in Space

Skyrora opens engine test facility

Posted 14 October 2019 · Add Comment

One of Europe’s leading launch vehicle companies, Skyrora, has announced the opening of a European engine test facility and the completion of the first phase of tests for its 30kN rocket engine.



The facility is capable of testing engines up to 70kN for their sub-orbital and orbital launch vehicles. From the new site, Skyrora will continue its progress to completing a full burn and gimbal test, which is required before rockets can be launched into space. Achieving successful engine tests puts Skyrora one step closer to satellites being launched into near-space and orbital altitudes. This is a crucial stage for our small satellite launcher development and places Skyrora in the top 10 percent of small launch vehicle companies in the world.

Skyrora’s sub-orbital and orbital engines are powered by hydrogen peroxide and kerosene, which reduces the cost and emissions from launching. The 30kN engine has been constructed using additive manufacturing techniques and advanced materials. It is nearly 10 times greater in thrust than the 3.5kN upper stage engine which Skyrora successfully test fired at Newquay Airport, Cornwall, in July 2019.

Skyrora has consistently set the pace for progress in the sector as it looks to fulfil the UK Space Agency’s 2021 launch target.

Skyrora’s Chief Executive and founder, Volodymyr Levykin, said: “This is a huge milestone for Skyrora and marks the start of our test program for our larger engines. Our team has worked incredibly hard to develop our engine technologies so Skyrora can help make space more accessible for all. Skyrora will continue to work to ensure the world-changing benefits of space are realised here in the UK and in Europe.”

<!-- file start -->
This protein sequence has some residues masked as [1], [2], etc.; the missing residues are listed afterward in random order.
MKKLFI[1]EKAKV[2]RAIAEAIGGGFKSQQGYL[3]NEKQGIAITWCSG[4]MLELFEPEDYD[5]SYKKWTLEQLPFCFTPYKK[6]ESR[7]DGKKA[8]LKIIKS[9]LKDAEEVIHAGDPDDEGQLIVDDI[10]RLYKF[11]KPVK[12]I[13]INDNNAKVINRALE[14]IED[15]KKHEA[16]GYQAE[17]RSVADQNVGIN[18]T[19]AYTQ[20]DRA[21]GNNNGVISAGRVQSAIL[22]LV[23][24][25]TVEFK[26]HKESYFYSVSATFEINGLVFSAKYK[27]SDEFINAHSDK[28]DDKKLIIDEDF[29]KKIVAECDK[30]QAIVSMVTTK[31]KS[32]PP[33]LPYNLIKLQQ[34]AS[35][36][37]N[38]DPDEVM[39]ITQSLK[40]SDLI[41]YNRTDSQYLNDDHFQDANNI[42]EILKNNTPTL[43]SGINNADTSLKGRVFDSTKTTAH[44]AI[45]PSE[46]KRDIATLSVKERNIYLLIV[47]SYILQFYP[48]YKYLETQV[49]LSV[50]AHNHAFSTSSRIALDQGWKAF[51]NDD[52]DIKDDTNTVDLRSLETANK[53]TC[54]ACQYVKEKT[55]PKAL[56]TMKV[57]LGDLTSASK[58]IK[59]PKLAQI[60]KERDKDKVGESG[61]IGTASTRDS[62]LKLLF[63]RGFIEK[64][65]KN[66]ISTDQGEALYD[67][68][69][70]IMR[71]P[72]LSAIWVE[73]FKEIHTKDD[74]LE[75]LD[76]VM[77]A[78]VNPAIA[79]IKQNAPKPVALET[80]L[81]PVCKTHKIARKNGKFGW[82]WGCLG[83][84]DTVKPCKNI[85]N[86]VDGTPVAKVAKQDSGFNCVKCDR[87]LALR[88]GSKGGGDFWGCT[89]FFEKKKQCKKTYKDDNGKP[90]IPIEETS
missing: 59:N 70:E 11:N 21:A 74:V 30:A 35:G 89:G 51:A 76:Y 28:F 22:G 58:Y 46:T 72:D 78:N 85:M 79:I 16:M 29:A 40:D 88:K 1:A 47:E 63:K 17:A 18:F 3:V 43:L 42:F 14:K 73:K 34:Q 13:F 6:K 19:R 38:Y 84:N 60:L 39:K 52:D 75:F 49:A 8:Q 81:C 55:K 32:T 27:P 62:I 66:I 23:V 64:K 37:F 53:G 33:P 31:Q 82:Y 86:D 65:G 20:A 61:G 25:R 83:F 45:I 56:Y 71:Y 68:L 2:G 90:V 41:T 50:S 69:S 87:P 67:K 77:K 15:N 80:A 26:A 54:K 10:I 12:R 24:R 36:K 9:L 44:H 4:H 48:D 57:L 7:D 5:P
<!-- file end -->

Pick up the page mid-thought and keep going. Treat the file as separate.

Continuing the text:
Skyrora are a private launch vehicle company headquartered in Edinburgh, with a team of more than 120 personnel in facilities throughout the UK and Europe. At one of their facilities, Skyrora recently announced that their highly skilled engineers had developed a prototype hybrid 3D printing machine. This ground-breaking technology combines robotics, 3D printing technology and a milling machine in a single device. The company aim to conduct the first-ever orbital launch from western Europe, with the first launch scheduled for Q4 2021 from one of three candidate launch sites in the north of Scotland.

Skyrora uses hydrogen peroxide and kerosene to power their engines. The use of hydrogen peroxide as an oxidiser, in contrast with liquid oxygen used by many other launch vehicle companies, offers Skyrora several unique advantages. Hydrogen peroxide is non-cryogenic, meaning it is stable at room temperature. One major benefit of this fuel is that it is easily storable (can be stored between 10-200C) without the need for complex cooling systems. With the very changeable UK weather, Skyrora’s launch vehicle can sit on the launch pad fully fuelled while waiting for a weather window, reducing cost and complexity of launch. The combination of hydrogen peroxide and kerosene produces a clean burn with a marked decrease in the emissions of carbon dioxide and carbon monoxide in stark contrast with the likes of liquid oxygen. 


 

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